Ecological sustainability programme

Metsä Group renewed its strategic, group-wide sustainability objectives in the spring of 2019. The objectives, which extend up to 2030, cover all the Group’s operations and are also reflected in the supply chain. Among other things, the sustainability objectives include increasing the carbon sinks of forests and securing the biodiversity of forests. To achieve these objectives, Metsä Group’s Wood Supply and Forest Services have prepared a programme for ecological sustainability. The programme also includes a third key theme: improving the protection of waterways in forestry work. Here we describe how we apply the objectives of our ecological sustainability programme in our daily work in Finnish forests.

We leave rare broadleaved trees in place in our wood supply

As of 1 June 2022, we will only accept pine, spruce and birch, as well as aspen with a diameter of less than 40 centimetres. Sturdy aspen and other broadleaved trees that are rarely found in forests, such as the great sallow, bird cherry, rowan and aspen, will be left in the forest. They are key tree species that support a diverse range of living organisms.

Pine, spruce and birch account for 97 per cent of the volume of Finnish forests. With all the other tree species accounting for the remaining three per cent, it is important to preserve and increase the volume of rare broadleaved trees – for the sake of forest nature and our adaptation to climate change.

Different trees are favoured by different species. For example, the great willow, which flowers early in the spring, is important to pollinators. The trees that are retained form diverse forest stands that remain in place across rotation periods and contribute to the generation of decaying wood in commercial forests. Read more in our release.

A flowering great willow.

Nature management the primary recommendation for herb-rich forests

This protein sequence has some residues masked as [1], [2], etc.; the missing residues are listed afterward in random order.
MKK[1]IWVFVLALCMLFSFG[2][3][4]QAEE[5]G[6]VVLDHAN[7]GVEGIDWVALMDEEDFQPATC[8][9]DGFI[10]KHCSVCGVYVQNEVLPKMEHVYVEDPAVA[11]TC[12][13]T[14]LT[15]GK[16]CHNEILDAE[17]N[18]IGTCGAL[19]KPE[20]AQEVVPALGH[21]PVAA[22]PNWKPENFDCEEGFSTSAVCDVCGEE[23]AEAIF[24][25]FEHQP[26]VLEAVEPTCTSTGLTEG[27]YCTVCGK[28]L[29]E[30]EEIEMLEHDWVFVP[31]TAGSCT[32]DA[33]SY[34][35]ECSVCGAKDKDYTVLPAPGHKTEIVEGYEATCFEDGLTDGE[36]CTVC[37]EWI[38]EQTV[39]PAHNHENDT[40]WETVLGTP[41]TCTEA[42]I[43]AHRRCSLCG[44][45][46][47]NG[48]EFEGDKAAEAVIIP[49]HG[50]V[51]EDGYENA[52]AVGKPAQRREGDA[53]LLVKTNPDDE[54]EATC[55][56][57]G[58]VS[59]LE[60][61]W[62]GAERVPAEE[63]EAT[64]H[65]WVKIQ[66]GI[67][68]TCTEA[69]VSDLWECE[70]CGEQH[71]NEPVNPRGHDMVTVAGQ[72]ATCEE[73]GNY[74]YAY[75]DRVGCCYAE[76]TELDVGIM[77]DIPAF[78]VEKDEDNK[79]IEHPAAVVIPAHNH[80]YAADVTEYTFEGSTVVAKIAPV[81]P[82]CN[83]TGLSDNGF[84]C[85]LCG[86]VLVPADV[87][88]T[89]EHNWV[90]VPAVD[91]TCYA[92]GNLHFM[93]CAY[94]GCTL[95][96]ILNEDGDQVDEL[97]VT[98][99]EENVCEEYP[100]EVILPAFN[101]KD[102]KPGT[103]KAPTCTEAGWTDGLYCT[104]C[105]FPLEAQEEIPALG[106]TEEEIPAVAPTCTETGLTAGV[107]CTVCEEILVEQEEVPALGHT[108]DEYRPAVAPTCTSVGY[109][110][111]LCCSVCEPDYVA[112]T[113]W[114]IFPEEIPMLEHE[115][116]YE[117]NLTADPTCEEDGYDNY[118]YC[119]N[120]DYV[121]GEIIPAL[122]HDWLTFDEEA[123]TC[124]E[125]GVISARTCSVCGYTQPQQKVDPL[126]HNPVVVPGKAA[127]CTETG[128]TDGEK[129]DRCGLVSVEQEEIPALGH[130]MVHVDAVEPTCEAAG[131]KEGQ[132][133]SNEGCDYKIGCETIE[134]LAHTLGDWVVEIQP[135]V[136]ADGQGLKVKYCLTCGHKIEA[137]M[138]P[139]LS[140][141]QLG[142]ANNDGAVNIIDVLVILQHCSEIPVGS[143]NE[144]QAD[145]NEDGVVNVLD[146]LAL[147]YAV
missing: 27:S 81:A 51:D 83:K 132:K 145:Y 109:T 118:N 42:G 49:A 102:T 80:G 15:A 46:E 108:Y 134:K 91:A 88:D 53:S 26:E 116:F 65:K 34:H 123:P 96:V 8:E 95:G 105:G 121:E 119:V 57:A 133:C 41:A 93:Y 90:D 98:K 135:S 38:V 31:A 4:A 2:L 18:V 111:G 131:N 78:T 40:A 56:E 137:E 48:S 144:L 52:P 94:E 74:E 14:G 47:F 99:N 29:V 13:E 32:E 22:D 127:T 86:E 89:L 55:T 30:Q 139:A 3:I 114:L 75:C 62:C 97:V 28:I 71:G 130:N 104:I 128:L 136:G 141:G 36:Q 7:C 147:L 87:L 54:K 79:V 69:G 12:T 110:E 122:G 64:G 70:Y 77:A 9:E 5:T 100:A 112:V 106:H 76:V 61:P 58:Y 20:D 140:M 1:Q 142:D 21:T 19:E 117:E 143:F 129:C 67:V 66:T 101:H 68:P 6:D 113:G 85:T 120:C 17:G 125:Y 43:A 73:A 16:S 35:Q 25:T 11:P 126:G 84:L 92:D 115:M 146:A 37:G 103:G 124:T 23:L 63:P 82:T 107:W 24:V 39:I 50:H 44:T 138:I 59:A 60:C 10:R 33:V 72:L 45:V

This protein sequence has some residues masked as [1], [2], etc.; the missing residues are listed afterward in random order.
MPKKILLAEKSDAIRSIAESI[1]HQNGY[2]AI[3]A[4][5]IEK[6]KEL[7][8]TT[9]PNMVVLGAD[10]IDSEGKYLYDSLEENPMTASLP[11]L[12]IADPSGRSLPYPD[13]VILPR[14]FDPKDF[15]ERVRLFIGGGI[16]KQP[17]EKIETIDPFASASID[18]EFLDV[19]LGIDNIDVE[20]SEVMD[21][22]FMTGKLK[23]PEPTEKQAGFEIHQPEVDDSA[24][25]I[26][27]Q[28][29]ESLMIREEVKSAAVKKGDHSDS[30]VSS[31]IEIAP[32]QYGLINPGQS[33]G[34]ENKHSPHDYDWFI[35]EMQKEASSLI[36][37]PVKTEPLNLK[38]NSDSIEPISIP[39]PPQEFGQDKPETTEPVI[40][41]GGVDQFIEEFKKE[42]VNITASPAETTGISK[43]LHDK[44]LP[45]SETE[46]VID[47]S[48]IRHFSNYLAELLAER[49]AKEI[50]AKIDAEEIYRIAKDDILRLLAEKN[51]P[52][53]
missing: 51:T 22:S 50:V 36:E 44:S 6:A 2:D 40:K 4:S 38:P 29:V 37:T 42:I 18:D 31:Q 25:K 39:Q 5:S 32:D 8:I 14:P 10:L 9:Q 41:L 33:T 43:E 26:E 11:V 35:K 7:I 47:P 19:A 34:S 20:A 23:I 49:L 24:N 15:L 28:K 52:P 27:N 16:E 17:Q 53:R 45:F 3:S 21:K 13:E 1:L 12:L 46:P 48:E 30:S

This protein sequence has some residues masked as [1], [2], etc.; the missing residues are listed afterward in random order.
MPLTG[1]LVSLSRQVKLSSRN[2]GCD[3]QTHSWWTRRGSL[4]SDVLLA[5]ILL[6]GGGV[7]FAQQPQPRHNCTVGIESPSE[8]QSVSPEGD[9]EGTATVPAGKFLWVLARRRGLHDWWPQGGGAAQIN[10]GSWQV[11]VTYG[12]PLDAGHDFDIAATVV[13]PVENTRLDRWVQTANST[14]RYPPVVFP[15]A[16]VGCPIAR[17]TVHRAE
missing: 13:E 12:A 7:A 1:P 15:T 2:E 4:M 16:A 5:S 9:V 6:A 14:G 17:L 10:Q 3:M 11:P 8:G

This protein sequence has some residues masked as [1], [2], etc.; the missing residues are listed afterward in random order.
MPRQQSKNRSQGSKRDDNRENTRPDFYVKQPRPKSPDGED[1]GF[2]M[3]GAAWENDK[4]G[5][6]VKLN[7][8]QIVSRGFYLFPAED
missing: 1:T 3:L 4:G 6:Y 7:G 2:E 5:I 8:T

From 2022, we will review our owner-members’ herb-rich forests and intensify our guidance for their management. We primarily recommend nature management and for the best sites, voluntary conservation for herb-rich forests. The forest owner always decides which method to use.

Recommending nature management means putting an emphasis on management measures that improve biodiversity instead of tree growth in the management of herb-rich forests.

Although herb-rich forests only constitute 1–2 per cent of Finnish forests by area, approximately 45 per cent of threatened species primarily dwell in them. When we recommend nature management for herb-rich forests, we direct management measures to the places where they have the greatest impact on biodiversity. We have started training our personnel so that they can advise our owner-members on the management of herb-rich forests. Read more about herb-rich forests.

A herb-rich forest with many tree species.

High biodiversity stumps add nesting holes and decaying wood to forests 

Since the autumn of 2016, Metsä Group has left two high stumps per hectare on all its harvesting sites, regardless of the harvesting method. At the beginning of 2020, the number of stumps was increased to four per hectare. A high biodiversity stump made of a broadleaved tree begins to decay in a few years, benefiting hole nesters, wood decay organisms and insects.

High biodiversity stumps are not counted as retention trees. They are a forest owner’s voluntary addition to efforts that aim to benefit forest nature. Forest owners have taken a positive view of high biodiversity stumps, and in 2020, as many as 84 per cent of forest owners gave their permission for making high biodiversity stumps in felling.

Retention trees and high biodiversity stumps increase the amount of decaying wood, which is important to many threatened species. Forests should contain both standing and fallen decaying wood of different sizes and stages of decay. It is also important to preserve existing decaying wood in connection with felling and forestry work. High biodiversity stumps help add more decaying wood to young forests, which often have less of it. Read more about high biodiversity stumps. A study we commissioned in 2021 indicates that biodiversity stumps increase the number of species in the forest.

Where possible, high biodiversity stumps are made from broadleaved trees.

We leave protective thickets for animals

In early 2020, we began leaving protective thickets in forests at all forest management stages. A protective thicket is created by leaving brush and small trees uncleared.